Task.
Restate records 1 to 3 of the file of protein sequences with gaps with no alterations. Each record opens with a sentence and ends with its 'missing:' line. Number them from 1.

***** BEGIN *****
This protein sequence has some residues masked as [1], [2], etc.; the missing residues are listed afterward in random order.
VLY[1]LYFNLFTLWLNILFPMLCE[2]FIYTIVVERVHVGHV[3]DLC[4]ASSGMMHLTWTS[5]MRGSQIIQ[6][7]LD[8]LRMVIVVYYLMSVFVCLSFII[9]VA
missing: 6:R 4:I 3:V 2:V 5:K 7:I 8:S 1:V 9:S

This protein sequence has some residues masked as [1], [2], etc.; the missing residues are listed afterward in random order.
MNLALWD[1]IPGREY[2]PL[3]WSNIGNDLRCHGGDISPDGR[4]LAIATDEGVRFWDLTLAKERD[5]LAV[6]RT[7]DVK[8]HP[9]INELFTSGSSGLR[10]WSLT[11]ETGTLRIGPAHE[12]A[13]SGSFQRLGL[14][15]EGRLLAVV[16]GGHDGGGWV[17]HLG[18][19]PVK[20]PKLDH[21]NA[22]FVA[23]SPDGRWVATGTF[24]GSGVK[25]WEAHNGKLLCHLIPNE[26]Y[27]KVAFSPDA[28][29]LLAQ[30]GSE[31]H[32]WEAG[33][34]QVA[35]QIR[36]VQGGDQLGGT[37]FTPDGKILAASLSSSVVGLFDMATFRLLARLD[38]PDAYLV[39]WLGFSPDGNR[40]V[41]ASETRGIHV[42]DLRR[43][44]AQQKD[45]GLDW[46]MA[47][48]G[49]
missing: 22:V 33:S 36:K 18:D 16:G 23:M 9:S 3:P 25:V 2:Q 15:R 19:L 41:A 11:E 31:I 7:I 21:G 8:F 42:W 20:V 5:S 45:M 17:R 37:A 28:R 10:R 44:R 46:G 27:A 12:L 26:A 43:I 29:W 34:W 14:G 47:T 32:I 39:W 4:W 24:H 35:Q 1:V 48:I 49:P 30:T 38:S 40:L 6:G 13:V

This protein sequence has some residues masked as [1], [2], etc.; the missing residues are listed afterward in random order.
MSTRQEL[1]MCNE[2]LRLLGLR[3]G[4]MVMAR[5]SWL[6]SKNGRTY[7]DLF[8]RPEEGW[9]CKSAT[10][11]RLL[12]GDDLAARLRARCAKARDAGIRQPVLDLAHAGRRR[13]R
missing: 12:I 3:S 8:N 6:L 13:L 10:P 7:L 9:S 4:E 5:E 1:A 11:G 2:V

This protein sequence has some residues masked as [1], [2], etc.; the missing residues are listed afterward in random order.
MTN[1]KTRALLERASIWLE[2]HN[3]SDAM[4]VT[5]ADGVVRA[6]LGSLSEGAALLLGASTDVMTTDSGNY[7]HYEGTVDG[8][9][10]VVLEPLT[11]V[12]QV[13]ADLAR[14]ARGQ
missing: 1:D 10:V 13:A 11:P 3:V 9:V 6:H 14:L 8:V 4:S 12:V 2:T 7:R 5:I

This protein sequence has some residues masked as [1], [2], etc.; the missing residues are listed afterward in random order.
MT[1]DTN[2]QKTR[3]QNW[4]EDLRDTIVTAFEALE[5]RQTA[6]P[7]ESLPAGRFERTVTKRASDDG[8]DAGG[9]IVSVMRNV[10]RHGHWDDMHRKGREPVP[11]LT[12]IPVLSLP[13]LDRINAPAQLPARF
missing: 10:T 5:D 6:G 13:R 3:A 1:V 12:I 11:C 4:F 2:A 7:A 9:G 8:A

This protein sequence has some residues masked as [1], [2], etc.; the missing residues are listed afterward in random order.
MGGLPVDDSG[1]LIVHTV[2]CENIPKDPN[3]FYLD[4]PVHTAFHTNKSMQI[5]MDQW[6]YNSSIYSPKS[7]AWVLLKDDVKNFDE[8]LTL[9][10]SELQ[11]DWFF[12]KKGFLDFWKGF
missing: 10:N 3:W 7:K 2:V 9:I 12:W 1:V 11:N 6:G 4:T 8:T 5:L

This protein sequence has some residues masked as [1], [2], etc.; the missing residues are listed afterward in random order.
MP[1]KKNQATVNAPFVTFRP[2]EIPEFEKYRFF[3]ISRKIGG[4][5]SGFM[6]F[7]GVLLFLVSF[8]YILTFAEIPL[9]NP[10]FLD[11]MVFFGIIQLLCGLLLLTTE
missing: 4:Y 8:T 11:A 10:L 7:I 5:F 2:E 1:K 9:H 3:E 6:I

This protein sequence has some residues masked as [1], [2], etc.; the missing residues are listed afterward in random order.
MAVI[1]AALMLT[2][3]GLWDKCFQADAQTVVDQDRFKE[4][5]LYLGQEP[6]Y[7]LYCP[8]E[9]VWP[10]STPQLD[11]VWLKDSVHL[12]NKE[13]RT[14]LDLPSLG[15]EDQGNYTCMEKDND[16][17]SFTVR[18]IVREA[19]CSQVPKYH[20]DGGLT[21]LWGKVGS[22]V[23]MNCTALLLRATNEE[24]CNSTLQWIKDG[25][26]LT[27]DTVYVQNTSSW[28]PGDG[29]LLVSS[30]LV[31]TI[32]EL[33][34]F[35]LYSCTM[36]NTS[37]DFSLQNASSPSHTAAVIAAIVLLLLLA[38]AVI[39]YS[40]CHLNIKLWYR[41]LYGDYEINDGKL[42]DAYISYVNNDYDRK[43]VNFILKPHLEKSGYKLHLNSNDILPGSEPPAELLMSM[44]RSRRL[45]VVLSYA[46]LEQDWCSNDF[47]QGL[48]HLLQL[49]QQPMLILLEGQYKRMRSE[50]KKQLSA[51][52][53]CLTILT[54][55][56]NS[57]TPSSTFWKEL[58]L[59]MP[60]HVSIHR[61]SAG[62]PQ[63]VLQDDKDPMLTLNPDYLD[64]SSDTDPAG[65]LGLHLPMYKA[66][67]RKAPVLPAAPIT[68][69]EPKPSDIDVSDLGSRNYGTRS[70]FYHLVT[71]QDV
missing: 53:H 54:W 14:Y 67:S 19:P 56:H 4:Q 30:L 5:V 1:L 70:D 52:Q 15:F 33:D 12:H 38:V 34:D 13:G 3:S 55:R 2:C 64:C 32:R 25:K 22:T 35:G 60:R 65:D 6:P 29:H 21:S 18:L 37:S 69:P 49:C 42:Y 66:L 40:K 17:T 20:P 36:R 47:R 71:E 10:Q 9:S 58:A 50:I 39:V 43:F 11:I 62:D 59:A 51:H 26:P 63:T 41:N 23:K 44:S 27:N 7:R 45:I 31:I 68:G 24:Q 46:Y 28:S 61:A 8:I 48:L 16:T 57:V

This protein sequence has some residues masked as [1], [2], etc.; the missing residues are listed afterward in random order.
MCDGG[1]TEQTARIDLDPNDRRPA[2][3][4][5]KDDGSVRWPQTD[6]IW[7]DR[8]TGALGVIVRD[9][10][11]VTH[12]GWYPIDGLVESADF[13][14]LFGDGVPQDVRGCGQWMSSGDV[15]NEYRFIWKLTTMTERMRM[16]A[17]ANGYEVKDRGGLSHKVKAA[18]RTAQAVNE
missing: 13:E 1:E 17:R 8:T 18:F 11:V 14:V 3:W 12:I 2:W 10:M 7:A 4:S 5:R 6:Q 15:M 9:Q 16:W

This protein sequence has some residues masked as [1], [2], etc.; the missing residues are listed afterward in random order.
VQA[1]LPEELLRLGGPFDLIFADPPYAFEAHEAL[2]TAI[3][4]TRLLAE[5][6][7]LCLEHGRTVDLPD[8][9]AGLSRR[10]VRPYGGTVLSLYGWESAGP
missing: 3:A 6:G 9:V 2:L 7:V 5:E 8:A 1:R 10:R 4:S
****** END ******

This protein sequence has some residues masked as [1], [2], etc.; the missing residues are listed afterward in random order.
VLY[1]LYFNLFTLWLNILFPMLCE[2]FIYTIVVERVHVGHV[3]DLC[4]ASSGMMHLTWTS[5]MRGSQIIQ[6][7]LD[8]LRMVIVVYYLMSVFVCLSFII[9]VA
missing: 6:R 4:I 3:V 2:V 5:K 7:I 8:S 1:V 9:S

This protein sequence has some residues masked as [1], [2], etc.; the missing residues are listed afterward in random order.
MNLALWD[1]IPGREY[2]PL[3]WSNIGNDLRCHGGDISPDGR[4]LAIATDEGVRFWDLTLAKERD[5]LAV[6]RT[7]DVK[8]HP[9]INELFTSGSSGLR[10]WSLT[11]ETGTLRIGPAHE[12]A[13]SGSFQRLGL[14][15]EGRLLAVV[16]GGHDGGGWV[17]HLG[18][19]PVK[20]PKLDH[21]NA[22]FVA[23]SPDGRWVATGTF[24]GSGVK[25]WEAHNGKLLCHLIPNE[26]Y[27]KVAFSPDA[28][29]LLAQ[30]GSE[31]H[32]WEAG[33][34]QVA[35]QIR[36]VQGGDQLGGT[37]FTPDGKILAASLSSSVVGLFDMATFRLLARLD[38]PDAYLV[39]WLGFSPDGNR[40]V[41]ASETRGIHV[42]DLRR[43][44]AQQKD[45]GLDW[46]MA[47][48]G[49]
missing: 22:V 33:S 36:K 18:D 16:G 23:M 9:S 3:P 25:V 2:Q 15:R 19:L 41:A 11:E 31:I 7:I 21:G 8:F 42:W 20:V 5:S 45:M 17:R 37:A 28:R 10:R 44:R 46:G 27:A 12:L 26:A 43:I 29:W 34:W 14:G 47:T 32:I 39:W 4:W 24:H 35:Q 1:V 48:I 49:P 30:T 38:S 40:L 6:G 13:V

This protein sequence has some residues masked as [1], [2], etc.; the missing residues are listed afterward in random order.
MSTRQEL[1]MCNE[2]LRLLGLR[3]G[4]MVMAR[5]SWL[6]SKNGRTY[7]DLF[8]RPEEGW[9]CKSAT[10][11]RLL[12]GDDLAARLRARCAKARDAGIRQPVLDLAHAGRRR[13]R
missing: 12:I 3:S 8:N 6:L 13:L 10:P 7:L 9:S 4:E 5:E 1:A 11:G 2:V